Wed 20 Jan 2016

Bloom Filter-Assisted Joins with PySpark

One of the most attractive features of Spark is the fine grained control of what you can broadcast to every executor with very simple code. When I first studied broadcast variables my thought process centered around map-side joins and other obvious candidates. I’ve since expanded my understanding of just how much flexibility broadcast variables can offer.

Our category lift analysis was recently ported from Apache Pig to PySpark and has benefited enormously from the careful application of broadcast variables. This job joins 30 days of search data to 30 days of customer page view data by cookie. The goal is to find search category patterns amongst users who visited our advertisers’ websites.

The process loads only several required fields from the data sources when creating the initial Spark resilient distributed datasets (RDD). The projected searches RDD is about 88GB compressed. Records are simple 2-tuples of the form (cookie, category). It is about 10x larger then the projected page views RDD, which consists of 2-tuples of the form (cookie, page_id). The job primarily cares about their intersection by cookie, so having to persist and operate over the entire search RDD when we only expect to inner join a tiny fraction of the dataset is inefficient.

We addressed this inefficiency by using the PyBloom library directly within PySpark. We chose this library because it is lightweight is in terms of dependencies and files that need to be shipped to our cluster. After the Spark job loads and persists the page views RDD to memory, we can collect a bloom filter back to the driver that represents the set of all cookies in the page views RDD. We then use this bloom filter to prune from the larger data set rows that we know won’t be joined, making the eventual join far easier.

The first step is to generate a function that creates a bloom filter for all cookies seen in one partition. The capacity is initialized to the number of unique users expected in our 30-day page views dataset. The function returns a function pointer to a closure, which outputs just a single bloom filter based on the cookies seen in a given partition.

def build_partial_cookie_bloom(capacity, error_rate=0.001):

    def _build_partial_bloom(page_visits):
        bloom_filter = BloomFilter(
            capacity=capacity,
            error_rate=error_rate,
        )
        for cookie, _ in page_visits:
            bloom_filter.add(cookie)
        yield (None, bloom_filter)

    return _build_partial_bloom

Now we have a function we can use to build bloom filters across page view partitions. Since bloom filters emitted from every partition are configured with the same capacity and false-positive rate, we can union them together using reduceByKey(). The fact that we emit only a single None key means we’ll end up with a single (None, bloom_filter) row in the RDD, with a bloom filter that contains every cookie observed across every partition.

def merge_bloom(bloom_in1, bloom_in2):
    return bloom_in1.union(bloom_in2)

generate_bloom = build_partial_cookie_bloom(
    capacity=capacity,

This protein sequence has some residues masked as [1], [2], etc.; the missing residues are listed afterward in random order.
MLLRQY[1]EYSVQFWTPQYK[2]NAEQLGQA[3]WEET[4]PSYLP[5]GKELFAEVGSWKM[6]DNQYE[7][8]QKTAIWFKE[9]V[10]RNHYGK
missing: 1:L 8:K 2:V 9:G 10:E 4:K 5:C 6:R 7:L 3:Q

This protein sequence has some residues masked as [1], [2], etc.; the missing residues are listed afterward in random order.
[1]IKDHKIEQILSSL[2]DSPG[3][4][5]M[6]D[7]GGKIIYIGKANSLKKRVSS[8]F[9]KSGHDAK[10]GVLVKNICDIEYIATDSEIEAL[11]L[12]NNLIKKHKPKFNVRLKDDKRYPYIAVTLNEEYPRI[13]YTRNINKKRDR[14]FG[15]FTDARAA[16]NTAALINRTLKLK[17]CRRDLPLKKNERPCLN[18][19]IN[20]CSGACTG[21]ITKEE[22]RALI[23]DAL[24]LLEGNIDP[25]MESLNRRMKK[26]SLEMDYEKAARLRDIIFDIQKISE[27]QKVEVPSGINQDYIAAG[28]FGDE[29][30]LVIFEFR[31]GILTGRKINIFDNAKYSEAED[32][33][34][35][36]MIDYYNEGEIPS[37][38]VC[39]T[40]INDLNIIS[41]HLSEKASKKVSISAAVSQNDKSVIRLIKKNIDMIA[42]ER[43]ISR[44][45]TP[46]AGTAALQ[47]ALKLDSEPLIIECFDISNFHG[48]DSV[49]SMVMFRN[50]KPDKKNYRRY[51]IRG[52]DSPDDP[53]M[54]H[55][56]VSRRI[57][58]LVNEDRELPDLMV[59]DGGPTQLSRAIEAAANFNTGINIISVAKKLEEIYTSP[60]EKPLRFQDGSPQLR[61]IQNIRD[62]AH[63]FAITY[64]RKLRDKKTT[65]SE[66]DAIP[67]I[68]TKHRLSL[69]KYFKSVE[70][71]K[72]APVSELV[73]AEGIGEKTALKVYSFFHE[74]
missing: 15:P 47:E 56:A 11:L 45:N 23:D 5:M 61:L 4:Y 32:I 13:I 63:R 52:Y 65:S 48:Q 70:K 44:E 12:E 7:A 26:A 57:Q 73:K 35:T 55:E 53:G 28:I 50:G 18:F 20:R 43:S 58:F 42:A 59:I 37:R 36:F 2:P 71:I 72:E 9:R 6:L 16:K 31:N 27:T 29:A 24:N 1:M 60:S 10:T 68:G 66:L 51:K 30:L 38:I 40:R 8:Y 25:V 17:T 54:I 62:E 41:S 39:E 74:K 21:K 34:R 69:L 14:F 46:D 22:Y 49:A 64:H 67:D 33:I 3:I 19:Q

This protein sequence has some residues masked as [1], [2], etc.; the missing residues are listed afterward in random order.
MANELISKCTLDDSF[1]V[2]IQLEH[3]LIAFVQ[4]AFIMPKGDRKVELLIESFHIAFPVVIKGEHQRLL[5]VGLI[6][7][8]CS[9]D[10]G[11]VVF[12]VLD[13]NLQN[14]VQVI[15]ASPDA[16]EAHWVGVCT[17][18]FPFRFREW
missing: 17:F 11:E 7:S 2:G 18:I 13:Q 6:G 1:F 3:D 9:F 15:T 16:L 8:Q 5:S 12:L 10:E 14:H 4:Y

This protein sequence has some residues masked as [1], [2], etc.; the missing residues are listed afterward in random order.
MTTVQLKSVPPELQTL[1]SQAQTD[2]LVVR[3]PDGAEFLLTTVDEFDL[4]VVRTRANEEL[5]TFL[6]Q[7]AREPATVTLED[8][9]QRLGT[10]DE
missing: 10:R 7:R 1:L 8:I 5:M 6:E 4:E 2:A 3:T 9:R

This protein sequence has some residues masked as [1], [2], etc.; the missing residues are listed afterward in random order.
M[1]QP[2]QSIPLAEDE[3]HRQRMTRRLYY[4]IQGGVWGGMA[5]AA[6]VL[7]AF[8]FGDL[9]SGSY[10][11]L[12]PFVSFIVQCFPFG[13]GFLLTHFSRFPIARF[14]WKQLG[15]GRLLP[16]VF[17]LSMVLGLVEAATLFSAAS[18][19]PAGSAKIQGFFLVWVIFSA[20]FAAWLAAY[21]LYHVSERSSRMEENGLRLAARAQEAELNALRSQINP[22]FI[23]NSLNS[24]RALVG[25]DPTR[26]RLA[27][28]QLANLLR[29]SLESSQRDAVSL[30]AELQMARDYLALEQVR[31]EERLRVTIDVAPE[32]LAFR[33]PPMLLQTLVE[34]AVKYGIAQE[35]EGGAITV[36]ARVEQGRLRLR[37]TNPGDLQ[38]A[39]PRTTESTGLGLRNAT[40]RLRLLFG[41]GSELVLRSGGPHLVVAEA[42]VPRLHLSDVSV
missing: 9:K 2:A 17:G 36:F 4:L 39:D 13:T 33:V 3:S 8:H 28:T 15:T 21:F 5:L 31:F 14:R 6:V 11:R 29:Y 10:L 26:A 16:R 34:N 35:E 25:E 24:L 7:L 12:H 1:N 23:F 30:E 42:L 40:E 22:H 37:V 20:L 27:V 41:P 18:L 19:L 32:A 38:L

error_rate=error_rate,
)
bloom_filter_rdd = page_visits.mapPartitions(generate_bloom).\
    reduceByKey(merge_bloom).\
    collect()

bloom_filter_broadcast = spark_context.broadcast(bloom_filter_rdd[0][1])

As an aside, we’ve found that managing the number of partitions on which you create bloom filters is very important for overall wall-clock performance. If you have too many partitions, collecting and unioning the bloom filters can take a long time; if you have too few, you sacrifice parallelism, and building each bloom filter takes longer than it could. We recommend using a number of partitions equal to the number of executors as a good starting point.

Once we have the bloom filter as a broadcast variable, we can quickly discard search events as early as possible in the search RDD workflow that we know won’t join to any page views. The bloom filter instance has a very generic name because the filter searches function doesn’t care what generated the instance. It’s only job is to emit tuples where the cookie is contained in the bloom filter it closes over.

def filter_searches_by_cookies(bloom_filter_broadcast):
    bloom_filter = bloom_filter_broadcast.value

    def _filter(searches):
        for cookie, category in searches:
            if cookie in bloom_filter:
                yield (cookie, category)

    return _filter

searches_rdd.mapPartitions(filter_searches_by_cookies(bloom_filter))

The nice thing about this approach is that the few search events (0.01% by default) that sneak passed the filter due to error are still discarded by the inner join. Hence for cases where the page views user cardinality might be quite high and require a large capacity bloom filter, we can configure a higher error rate as a trade off to keep the bloom filter space requirements manageable.

On our production cluster the PySpark version of this analysis that uses broadcast bloom filters runs in about half the time as the Pig version over the same datasets. Admittedly the decrease in runtime is not entirely because of this broadcast variable trick, but it was a major contributing factor.

Tags: spark, big data

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